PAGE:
If you don't kill animals, what about bugs?
While this dilemma may leave slap-happy carnivores hooting, it's a concern troubling many, not just this summer, but for centuries. Ancient spiritual texts from the Qur'an to the Dead Sea Scrolls to the Bhagavad Gita address the finer points of animal eth ics, notes author and animal activist John Hoyt. Some teachings are hard core: The Jainist monks in India sweep paths before them and wear masks to prevent inadvertent insect fatalities. But in case this is starting to sound too over-the-top, some spirit ual injunctions do contain a sanity clause -- Islamic ethics allow killing of dangerous bugs like scorpions.
Is there a middle ground? In Yoga Journal (May/June 1995), Lonny J. Brown outlines tactics for tackling the mosquitos, wasps, mice, spider, and fly problems in his woodsy cabin. First ask them to leave. (He swears it works.) Next, try 's piritual immunity.' (They bite, but -- mind over matter, now -- it doesn't hurt.) Finally, there's killing with kindness. Short form, do what Isabel Hickey, the grandmother of esoteric astrology does: shout 'Go to God!' before smushing the little bugger s.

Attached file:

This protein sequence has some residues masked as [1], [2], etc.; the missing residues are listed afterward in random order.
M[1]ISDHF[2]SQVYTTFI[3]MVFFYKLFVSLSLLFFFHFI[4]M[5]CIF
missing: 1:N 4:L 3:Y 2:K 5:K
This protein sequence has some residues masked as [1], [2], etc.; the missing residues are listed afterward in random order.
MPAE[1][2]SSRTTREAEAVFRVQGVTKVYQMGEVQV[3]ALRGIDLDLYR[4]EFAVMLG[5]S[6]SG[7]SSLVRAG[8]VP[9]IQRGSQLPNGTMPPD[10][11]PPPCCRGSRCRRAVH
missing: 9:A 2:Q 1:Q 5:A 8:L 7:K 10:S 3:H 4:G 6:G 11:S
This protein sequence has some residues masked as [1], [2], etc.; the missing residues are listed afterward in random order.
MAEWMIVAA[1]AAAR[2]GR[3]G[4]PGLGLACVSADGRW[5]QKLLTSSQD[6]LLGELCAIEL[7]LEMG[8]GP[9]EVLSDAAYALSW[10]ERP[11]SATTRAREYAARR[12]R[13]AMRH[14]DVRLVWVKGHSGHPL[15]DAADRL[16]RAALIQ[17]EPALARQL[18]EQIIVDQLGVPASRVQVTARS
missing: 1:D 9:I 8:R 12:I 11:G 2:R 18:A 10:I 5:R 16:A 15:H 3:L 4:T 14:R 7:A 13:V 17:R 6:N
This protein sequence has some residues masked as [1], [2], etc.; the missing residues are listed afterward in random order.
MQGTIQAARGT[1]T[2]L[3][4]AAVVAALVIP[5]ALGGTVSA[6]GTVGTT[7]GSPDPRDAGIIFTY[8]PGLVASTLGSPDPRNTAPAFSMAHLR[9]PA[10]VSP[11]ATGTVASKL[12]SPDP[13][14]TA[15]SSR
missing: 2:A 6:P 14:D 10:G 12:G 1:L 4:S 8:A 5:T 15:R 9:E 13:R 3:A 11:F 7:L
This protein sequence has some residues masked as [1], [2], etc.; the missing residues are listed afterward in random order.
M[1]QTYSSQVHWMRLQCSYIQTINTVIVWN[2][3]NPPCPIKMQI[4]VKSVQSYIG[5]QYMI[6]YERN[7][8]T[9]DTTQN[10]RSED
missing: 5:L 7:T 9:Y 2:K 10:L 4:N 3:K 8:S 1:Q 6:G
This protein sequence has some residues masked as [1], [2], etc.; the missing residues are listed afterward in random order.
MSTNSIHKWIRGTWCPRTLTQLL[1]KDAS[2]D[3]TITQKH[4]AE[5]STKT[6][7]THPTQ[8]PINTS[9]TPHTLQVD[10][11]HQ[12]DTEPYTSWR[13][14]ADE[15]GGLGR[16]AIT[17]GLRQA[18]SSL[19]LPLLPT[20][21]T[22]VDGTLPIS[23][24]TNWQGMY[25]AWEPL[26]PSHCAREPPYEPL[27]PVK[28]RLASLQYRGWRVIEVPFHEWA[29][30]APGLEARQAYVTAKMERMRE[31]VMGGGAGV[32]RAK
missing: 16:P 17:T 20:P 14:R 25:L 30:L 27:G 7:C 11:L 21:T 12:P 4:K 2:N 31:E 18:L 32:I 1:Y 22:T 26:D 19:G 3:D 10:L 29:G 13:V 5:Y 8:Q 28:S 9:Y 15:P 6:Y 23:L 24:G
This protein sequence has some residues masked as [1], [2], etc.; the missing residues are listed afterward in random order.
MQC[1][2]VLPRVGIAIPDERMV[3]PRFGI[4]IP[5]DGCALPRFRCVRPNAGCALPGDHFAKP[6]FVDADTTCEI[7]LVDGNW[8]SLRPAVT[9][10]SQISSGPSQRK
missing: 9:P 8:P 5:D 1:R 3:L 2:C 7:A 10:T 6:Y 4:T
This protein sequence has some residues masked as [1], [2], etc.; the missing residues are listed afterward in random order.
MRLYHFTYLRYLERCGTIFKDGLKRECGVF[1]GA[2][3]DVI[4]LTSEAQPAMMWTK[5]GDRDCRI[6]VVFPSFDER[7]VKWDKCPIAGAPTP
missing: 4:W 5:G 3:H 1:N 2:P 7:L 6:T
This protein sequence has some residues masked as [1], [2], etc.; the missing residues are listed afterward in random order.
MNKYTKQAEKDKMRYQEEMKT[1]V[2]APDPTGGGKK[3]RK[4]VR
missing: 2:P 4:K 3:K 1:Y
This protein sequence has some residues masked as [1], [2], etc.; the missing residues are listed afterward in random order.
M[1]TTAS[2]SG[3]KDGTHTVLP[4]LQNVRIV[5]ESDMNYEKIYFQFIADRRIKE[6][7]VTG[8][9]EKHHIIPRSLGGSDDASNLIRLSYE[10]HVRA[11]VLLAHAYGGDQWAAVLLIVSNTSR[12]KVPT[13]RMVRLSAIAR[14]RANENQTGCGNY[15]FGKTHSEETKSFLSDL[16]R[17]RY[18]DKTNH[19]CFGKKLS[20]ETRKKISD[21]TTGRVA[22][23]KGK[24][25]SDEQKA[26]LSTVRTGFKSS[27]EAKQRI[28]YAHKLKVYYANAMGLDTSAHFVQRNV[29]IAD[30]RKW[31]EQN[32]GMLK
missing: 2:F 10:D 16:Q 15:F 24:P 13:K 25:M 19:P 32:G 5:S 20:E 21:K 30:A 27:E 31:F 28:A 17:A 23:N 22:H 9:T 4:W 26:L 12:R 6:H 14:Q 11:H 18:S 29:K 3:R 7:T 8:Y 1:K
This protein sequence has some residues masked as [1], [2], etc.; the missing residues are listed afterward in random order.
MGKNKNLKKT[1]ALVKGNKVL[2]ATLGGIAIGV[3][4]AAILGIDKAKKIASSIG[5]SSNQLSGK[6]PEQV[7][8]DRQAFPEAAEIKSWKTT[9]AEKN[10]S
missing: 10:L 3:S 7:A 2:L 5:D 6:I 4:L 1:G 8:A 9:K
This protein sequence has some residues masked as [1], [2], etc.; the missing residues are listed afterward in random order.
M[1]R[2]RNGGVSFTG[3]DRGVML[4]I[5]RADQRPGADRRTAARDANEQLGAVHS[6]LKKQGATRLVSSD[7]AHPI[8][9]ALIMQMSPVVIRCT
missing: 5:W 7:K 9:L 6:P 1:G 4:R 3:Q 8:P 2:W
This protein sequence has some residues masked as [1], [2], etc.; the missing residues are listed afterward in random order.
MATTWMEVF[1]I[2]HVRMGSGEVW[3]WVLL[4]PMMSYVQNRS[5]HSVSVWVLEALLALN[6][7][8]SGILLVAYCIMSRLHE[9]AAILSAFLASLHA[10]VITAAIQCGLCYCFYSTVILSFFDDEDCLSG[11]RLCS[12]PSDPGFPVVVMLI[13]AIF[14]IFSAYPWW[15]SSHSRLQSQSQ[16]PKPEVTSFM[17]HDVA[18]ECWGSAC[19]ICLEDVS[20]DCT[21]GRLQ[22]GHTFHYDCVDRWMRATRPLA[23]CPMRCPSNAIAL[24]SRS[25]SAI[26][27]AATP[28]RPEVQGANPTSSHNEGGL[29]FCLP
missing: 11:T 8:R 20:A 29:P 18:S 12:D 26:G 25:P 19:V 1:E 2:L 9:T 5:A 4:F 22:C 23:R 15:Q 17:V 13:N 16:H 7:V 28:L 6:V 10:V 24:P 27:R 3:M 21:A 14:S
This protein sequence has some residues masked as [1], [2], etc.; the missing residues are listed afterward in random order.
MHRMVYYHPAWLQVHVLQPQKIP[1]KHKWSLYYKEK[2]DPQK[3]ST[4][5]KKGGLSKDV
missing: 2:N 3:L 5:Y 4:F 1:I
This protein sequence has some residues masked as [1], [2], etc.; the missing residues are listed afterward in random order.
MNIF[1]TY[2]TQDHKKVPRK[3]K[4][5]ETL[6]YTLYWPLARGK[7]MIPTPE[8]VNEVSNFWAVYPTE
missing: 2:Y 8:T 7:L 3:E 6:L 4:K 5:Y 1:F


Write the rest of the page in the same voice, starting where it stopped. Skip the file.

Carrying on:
Finally, you can choose to stay a purist. Michael Mountain, editor of Best Friends (May 1995), prescribes relocating spiders outdoors, and gently blowing mosquitos from their bloody perch. In her overview of People for the Ethical Treatme nt of Animals in The Washington Post (May 27, 1995) Lorraine Adams describes the more radical animal rights' stance. No Roach Motels, they tear off roach legs. No flea killer for ailing companion animals. Eat brewer's yeast summerlong to make blood taste blecky to mosquitos.